Once admired as an engine of American innovation, drug companies are now treated like Big Tobacco on Capitol Hill. The phantom drug safety crisis conjured by the Vioxx and antidepressant controversies has made the industry a piñata for Democrats like Henry Waxman and Bart Stupak.and
The stated political goal is to reduce the cost of health care so the government can afford to pay for benefits for more people, which inevitably means controlling access to new drugs. Blueprints are being drawn up for Medicare to "negotiate" drug prices by leveraging its quasi-monopolistic power or simply by fixing the prices through reimbursement. The influence of such policies will only be magnified if Democrats create a Medicare-like program open to the under-65 set.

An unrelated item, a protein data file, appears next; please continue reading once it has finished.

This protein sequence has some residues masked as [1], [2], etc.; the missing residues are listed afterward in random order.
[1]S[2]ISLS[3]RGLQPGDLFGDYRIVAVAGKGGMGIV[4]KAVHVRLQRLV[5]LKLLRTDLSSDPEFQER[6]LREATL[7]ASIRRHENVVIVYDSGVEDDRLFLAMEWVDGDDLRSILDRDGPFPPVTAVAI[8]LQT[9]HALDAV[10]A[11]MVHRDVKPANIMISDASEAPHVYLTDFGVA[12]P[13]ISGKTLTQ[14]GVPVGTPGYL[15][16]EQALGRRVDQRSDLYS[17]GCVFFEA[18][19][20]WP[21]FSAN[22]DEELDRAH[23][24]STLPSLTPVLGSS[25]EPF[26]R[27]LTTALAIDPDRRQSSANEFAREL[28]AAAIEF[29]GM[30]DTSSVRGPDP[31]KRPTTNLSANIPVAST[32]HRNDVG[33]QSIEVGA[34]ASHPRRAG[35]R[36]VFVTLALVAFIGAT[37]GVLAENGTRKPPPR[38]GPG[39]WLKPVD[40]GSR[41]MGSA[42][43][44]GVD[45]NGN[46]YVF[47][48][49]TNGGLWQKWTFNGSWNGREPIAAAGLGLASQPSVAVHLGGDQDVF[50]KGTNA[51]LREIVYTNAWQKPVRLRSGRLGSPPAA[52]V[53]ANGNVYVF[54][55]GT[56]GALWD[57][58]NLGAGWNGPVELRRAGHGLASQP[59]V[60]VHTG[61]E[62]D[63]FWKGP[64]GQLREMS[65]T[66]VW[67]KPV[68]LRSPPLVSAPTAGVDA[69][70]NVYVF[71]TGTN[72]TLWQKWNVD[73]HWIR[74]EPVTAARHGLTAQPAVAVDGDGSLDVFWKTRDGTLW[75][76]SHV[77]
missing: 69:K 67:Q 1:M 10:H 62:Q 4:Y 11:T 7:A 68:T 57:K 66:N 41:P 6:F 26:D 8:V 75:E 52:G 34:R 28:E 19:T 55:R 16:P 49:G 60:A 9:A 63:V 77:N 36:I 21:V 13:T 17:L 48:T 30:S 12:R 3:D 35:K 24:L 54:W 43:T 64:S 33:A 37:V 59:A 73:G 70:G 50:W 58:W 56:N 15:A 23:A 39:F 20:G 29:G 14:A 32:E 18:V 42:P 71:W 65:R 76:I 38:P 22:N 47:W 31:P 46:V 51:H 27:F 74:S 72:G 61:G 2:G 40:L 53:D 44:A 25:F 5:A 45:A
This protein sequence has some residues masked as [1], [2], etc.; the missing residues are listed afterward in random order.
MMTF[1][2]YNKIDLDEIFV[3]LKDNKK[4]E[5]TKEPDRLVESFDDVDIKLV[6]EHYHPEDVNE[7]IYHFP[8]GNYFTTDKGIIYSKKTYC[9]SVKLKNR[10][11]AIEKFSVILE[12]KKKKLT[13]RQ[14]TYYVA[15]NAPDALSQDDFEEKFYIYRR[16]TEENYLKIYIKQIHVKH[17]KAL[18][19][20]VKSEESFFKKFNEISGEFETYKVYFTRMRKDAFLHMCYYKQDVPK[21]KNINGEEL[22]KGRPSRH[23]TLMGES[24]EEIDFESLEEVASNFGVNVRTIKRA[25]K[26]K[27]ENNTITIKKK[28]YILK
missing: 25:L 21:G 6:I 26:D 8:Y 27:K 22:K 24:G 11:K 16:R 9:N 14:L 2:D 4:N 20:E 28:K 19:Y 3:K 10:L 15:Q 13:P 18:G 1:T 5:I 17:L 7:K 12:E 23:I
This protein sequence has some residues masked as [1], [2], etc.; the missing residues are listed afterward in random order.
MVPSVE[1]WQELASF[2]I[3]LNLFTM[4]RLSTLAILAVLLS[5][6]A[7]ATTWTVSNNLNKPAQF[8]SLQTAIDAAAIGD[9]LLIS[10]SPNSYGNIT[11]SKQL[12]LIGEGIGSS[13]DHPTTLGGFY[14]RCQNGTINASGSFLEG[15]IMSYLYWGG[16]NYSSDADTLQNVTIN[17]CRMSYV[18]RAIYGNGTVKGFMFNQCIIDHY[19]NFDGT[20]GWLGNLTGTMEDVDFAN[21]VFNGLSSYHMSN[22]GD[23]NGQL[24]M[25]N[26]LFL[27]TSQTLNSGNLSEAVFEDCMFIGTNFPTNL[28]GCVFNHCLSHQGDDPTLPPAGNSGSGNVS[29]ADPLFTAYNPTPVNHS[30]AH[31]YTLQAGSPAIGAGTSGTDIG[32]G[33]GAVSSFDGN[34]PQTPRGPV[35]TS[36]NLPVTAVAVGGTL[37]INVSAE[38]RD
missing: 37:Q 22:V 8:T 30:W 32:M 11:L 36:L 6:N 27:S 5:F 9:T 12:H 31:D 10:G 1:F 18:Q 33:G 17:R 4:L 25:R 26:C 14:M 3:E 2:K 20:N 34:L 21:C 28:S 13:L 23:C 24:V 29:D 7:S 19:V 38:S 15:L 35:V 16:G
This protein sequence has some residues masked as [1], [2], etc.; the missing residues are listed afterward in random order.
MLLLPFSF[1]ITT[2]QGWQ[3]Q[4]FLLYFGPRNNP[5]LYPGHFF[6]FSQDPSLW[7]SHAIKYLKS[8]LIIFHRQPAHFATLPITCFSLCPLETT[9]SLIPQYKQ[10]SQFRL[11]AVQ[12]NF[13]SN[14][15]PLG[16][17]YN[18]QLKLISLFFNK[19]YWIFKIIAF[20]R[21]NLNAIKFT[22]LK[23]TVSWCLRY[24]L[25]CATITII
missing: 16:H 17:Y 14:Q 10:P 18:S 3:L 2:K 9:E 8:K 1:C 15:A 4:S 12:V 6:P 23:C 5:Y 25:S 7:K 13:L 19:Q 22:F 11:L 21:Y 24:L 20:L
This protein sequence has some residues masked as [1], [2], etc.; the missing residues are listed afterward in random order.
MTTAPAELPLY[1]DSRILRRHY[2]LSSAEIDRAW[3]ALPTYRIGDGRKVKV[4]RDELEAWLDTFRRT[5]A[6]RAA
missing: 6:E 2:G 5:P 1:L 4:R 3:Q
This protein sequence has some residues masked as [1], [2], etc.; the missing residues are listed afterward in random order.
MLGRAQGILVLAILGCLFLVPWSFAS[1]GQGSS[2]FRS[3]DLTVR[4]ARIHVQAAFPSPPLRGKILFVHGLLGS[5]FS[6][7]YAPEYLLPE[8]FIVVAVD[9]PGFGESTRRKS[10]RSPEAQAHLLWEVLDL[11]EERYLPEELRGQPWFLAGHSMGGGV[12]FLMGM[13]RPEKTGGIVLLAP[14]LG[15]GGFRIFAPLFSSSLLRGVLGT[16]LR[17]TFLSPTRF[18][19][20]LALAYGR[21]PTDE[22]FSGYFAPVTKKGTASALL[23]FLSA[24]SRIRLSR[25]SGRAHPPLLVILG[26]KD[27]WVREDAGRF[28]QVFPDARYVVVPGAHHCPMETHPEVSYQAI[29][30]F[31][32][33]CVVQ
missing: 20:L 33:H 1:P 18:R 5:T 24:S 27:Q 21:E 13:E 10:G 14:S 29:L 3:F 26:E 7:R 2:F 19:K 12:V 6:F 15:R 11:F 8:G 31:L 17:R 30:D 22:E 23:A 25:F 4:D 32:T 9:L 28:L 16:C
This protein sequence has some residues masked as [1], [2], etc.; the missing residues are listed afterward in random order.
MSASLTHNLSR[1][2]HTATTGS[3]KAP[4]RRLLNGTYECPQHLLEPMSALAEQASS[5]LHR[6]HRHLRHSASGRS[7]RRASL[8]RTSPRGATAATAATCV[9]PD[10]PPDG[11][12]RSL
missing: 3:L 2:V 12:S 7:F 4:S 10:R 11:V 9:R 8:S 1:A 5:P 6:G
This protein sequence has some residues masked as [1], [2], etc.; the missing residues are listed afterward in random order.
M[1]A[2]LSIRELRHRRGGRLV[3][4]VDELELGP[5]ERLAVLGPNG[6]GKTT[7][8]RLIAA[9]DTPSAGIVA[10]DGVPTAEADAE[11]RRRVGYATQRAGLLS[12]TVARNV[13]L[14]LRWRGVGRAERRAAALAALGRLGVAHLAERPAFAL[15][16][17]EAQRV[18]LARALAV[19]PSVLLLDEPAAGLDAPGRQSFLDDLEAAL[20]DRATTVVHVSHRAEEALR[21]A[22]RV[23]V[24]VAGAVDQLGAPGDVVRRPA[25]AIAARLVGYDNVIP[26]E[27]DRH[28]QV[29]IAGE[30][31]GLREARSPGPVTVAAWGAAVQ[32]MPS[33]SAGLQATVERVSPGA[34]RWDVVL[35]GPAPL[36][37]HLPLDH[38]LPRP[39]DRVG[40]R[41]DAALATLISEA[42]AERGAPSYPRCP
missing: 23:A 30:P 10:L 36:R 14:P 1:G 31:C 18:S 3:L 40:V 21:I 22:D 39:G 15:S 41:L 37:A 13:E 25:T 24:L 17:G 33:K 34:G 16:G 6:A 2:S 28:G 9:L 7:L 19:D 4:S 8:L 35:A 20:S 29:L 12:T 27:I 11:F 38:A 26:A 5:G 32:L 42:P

This political ferment can't help but distort the investment decisions of companies like Pfizer, which need to balance projected profits against the cost of clinical development. Biotech medicines hold the promise of significant health benefits but come at a price, reflecting the difficulty of developing them. But if starved of R&D money -- whether through politics or industry gambles that don't pay off -- innovation will wither.